Forcing impoverished graduate students and adjunct faculty to travel to a random expensive city for 30 minute first round job interview is one of the least morally defensible parts of academia. Professional associations need to stop it.
Shorter verbatim John Fund: “There’s no doubt that many people in our increasingly mobile and hectic society want voting to be as easy and convenient as buying fast food. But too much of anything can be bad — just ask someone who has gorged on drive-thru burgers and fries.”
Admittedly, Fund drew the short straw on this; attempts to stop or roll back early voting lack even the pretense of a non-partisan justification that other Republican vote suppression efforts have. Still, you’d think someone in Fund’s pay grade could up with something just a tad less transparently self-refuting than “voting on a Sunday is like eating 8 Double Quarter Pounders in one sitting!” The bullshitting about a single election day being “in the Constitution” is a little better, but really.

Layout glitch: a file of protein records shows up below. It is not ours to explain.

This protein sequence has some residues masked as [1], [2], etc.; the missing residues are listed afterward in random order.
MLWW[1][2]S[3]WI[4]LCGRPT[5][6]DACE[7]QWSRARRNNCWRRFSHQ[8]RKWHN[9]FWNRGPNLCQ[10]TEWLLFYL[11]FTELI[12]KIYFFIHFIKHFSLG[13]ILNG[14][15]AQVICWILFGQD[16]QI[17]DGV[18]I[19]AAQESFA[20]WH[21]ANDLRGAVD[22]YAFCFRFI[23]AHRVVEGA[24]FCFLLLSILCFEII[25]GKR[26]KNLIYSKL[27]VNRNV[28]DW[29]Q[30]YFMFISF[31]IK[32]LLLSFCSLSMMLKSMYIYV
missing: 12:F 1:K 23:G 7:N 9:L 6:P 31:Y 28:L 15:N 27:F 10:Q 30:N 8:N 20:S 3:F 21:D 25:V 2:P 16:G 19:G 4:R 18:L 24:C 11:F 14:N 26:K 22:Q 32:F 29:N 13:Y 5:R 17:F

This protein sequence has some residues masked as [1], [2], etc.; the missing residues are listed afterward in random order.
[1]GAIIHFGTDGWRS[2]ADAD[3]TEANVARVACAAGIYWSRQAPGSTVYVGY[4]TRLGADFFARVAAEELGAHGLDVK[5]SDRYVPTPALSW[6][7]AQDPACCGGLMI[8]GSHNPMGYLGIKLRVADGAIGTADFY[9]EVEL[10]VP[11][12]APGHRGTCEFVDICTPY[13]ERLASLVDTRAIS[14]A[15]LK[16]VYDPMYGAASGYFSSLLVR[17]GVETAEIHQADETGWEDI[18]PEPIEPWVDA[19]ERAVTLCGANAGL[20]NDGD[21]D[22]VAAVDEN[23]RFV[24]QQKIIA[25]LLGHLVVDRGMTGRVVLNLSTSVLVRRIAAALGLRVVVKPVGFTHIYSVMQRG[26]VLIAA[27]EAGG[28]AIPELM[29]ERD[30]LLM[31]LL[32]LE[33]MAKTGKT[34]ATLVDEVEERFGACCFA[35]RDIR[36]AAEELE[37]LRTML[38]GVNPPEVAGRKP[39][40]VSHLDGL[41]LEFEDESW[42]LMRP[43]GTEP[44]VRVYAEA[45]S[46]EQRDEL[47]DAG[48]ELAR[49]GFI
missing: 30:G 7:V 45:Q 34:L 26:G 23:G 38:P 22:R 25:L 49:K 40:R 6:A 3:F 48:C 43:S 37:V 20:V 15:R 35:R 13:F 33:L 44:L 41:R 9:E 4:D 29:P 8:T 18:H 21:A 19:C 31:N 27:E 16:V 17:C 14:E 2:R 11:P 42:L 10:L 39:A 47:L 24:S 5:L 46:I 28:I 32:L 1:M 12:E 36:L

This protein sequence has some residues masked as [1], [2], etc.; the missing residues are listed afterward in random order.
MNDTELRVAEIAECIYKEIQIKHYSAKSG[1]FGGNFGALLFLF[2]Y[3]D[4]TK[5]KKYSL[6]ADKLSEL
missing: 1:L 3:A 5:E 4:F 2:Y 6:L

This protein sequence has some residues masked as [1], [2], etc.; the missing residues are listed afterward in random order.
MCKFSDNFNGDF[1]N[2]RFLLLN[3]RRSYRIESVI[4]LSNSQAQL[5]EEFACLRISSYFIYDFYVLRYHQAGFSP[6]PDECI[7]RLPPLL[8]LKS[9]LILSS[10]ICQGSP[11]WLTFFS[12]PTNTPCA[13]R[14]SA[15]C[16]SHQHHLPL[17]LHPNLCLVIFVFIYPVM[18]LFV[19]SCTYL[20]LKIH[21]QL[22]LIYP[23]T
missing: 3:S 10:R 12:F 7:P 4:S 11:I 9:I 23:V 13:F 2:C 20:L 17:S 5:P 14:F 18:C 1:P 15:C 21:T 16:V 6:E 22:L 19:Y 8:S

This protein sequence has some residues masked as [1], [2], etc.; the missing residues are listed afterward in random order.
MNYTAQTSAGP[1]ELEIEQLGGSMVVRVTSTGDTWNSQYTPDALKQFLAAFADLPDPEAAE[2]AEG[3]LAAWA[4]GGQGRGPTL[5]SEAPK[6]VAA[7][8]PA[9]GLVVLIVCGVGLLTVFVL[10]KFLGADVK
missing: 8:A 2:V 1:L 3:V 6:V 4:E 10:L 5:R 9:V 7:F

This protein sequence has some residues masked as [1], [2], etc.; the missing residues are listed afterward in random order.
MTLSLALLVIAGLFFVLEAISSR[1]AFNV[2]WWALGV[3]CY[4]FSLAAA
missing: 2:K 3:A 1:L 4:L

A Heritage Foundation hack has taken time off from crafting Democratic health care policy to point out the horrors of Obama’s nominee to head the Justice Department’s Civil Rights Division discussing the War on (Some Classes of People Who Use Some) Drugs:
To begin, she believes that the misnamed war on drugs “is an atrocity and that it must be stopped.” She has written that the war on drugs has been a “war on communities of color” and that the “racial disparities are staggering.” As the reliably-liberal Huffington Post proclaimed, she would be one of the most liberal nominees in the Obama administration.
Pointing out the racial disparities of the drug war — facts you do not actually dispute — makes Gupta the real racist or something. As Serwer shorters it: